What Is a Vascular Surgeon vs. Phlebologist? Vein Specialists 101

vein specialist administering vein care

Table of Contents

  • What Is a Vascular Surgeon? 
  • What Is a Phlebologist? 
  • When Should I Consult a Phlebologist? 

If you are lucky, you never have to think about your veins. They just quietly move your blood through your body without needing much attention. However, if you are one of the estimated 30% of Americans suffering from some form of vein problems, you may spend quite a bit of time thinking about your veins.1

The fact is, everyone should be aware of the health of their veins. They are responsible for transporting oxygen and nutrients to every part of your body. An issue with your veins may cause problems in your brain, organs, appendages, skin, and anywhere else. 

Luckily, protecting your veins is similar to protecting the health of your body and all of its other organs. You need to eat a varied and healthy diet, maintain a healthy body weight, get plenty of exercise, and drink plenty of water.2 

No matter how carefully you take care of your veins, you may still have problems. If so, you need to see a doctor trained to find and treat vein issues. These vein specialists can be any type of doctor, as long as they have received training in vein health and treatment. For some vein issues, you will need to see a vascular surgeon, but a phlebologist or vein specialist may be a better choice for many issues. 

What Is a Vascular Surgeon? 

A vascular surgeon is a doctor specializing in the diagnosis and treatment of illness and ailments of the circulatory system.3 As Board Certified surgeons, they are qualified to operate, but this is not all they do. 

Vascular surgeons will also help you find non-invasive treatment options and advise you on the best ways to keep your veins healthy and problem-free.4 

Vascular surgeons must be able to recognize a broad range of problems and be familiar with the huge number of veins throughout the body where they may occur. They do not treat veins in the heart and the brain, but there are other even more specialized surgeons that treat vein problems in those areas. Some of the issues vascular surgeons may treat include: 

  • Deep Vein Thrombosis (DVT): This is a blood clot deep inside the muscles of your body, usually the larger muscles of the calves and thighs. 
  • Peripheral Artery Disease (PAD): This is when the arteries in the arms and legs get narrower and cannot move as much blood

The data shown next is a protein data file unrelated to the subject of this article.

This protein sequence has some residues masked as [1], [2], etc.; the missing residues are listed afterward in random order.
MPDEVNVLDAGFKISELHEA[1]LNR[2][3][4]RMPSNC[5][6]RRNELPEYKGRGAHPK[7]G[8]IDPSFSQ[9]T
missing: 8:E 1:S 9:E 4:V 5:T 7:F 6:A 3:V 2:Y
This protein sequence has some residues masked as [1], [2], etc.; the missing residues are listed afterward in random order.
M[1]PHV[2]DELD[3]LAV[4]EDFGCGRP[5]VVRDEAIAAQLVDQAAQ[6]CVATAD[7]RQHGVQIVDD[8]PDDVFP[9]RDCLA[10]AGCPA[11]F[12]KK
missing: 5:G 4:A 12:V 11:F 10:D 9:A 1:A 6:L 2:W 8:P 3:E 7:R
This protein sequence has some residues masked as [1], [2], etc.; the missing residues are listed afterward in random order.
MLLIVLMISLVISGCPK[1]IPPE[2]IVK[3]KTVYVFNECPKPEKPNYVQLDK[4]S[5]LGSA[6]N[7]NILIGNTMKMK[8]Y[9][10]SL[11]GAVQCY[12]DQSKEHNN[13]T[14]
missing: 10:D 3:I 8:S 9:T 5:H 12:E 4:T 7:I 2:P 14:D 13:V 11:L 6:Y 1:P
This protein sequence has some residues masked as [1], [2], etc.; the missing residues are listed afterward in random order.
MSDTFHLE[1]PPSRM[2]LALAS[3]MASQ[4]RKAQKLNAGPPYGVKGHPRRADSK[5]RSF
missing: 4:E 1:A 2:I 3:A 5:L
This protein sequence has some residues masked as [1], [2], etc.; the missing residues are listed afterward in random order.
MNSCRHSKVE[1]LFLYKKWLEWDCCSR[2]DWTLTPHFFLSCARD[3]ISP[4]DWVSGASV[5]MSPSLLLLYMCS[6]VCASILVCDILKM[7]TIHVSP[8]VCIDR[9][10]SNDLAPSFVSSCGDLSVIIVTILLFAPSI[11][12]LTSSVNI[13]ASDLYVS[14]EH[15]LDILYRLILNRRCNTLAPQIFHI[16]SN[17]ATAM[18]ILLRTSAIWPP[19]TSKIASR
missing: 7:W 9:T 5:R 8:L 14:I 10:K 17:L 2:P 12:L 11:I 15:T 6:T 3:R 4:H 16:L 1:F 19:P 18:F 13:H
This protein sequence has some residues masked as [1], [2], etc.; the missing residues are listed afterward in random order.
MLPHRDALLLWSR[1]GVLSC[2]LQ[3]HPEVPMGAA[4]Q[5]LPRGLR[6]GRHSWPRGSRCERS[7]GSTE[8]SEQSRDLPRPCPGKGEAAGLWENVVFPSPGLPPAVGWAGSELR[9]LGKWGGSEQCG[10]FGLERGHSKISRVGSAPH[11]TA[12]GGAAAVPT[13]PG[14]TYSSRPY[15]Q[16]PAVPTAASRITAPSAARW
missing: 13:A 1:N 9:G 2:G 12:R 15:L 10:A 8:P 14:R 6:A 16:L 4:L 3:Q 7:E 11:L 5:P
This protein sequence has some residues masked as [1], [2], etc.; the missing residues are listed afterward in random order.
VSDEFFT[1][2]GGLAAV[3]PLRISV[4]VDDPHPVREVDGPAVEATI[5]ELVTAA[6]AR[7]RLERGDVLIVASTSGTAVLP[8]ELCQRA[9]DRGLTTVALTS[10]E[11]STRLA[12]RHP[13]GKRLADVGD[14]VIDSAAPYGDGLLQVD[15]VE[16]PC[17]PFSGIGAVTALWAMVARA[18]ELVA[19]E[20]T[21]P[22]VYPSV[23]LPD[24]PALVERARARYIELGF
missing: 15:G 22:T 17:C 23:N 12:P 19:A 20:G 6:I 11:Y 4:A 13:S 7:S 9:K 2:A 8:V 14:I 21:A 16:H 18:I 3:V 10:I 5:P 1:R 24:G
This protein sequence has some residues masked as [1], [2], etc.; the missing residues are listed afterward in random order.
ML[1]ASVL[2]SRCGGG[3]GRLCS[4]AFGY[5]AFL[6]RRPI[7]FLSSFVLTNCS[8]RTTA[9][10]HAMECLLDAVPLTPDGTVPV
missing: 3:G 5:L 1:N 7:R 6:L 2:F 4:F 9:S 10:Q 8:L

• Aneurysm: This is a bulge caused by a weak spot in an artery. Left untreated, they can rupture and cause serious problems. 
  • Atherosclerosis: When plaque buildup in the veins partially or completely blocks blood flow. 
  • Damage caused by an injury5 

Vascular surgeons may also treat varicose and spider veins, but usually, the treatment of these issues is left to the phlebologist. 

What Is a Phlebologist? 

A phlebologist, or vein specialist, is a doctor of any specialty that has been trained in vein problems and treatment.6 While they learn about many issues associated with veins, they most frequently work with the treatment of varicose and spider veins. 

Because phlebologists work almost exclusively with varicose and spider veins, they are well versed in the causes, treatments, and preventive measures.7 If you believe you have varicose or spider veins, you may want to schedule an appointment with a local vein specialist, even if they are not a vascular surgeon.

When Should I Consult a Phlebologist? 

Anytime you have any questions about the health of the veins in your legs, you can schedule an appointment with a phlebologist. People often see vein specialists when they discover or become concerned about veins visible on their legs or face. These may be either varicose veins or spider veins, and determining which will help you decide which course of treatment may be best for you.

Varicose Veins 

Varicose veins are twisted veins that bulge out from the skin’s surface.8 They may be blue or the same color as the rest of your skin. They often cause pain, swelling, or a burning or itchy sensation and may make your legs feel heavy. They can lead to serious medical complications if not treated promptly and properly. 

Treatments for varicose veins include non-invasive options like wearing gradient compression stockings, dietary changes, and exercise routines. In many cases, these steps may prevent the formation of new varicose veins but will not reduce the appearance or discomfort of those you already have. A vein specialist can offer you several treatment options to remove the veins

Spider Veins 

Spider veins are small, red, purple, or blue veins visible on the surface of your skin.9 They do not bulge out of the skin and rarely cause pain or discomfort. They also do not lead to more serious complications if left untreated, although they may grow in size. 

Treatments for spider veins are considered cosmetic, and most insurance companies will not cover them. 

If you are still wondering if a vascular surgeon vs. phlebologist is right for you, visit MyVeinTreatment.com. You will find a great deal of information about veins and the doctors who treat them. There is even a Vein Specialist Locator Tool to help you connect with the right vein specialist for you.  

SOURCES: 

  1. PremierHealth.com: “Venous Disease Impacts Millions of Americans but Only Fraction Seek Help.” 
  2. MyVeinTreatment.com: “7 Tips for How to Keep Healthy Veins.” 
  3. WebMD.com: “What is a Vascular Surgeon?” 
  4. Vascular.org: “What Is a Vascular Surgeon?”
  5. WebMD.com: “What is a Vascular Surgeon?” 
  6. Phlebology.com.au: “Phlebology” 
  7. MyVeinTreatment.com: “What Is a Phlebologist and What Do They Do?” 
  8. MayoClinic.org: “Varicose Veins.” 

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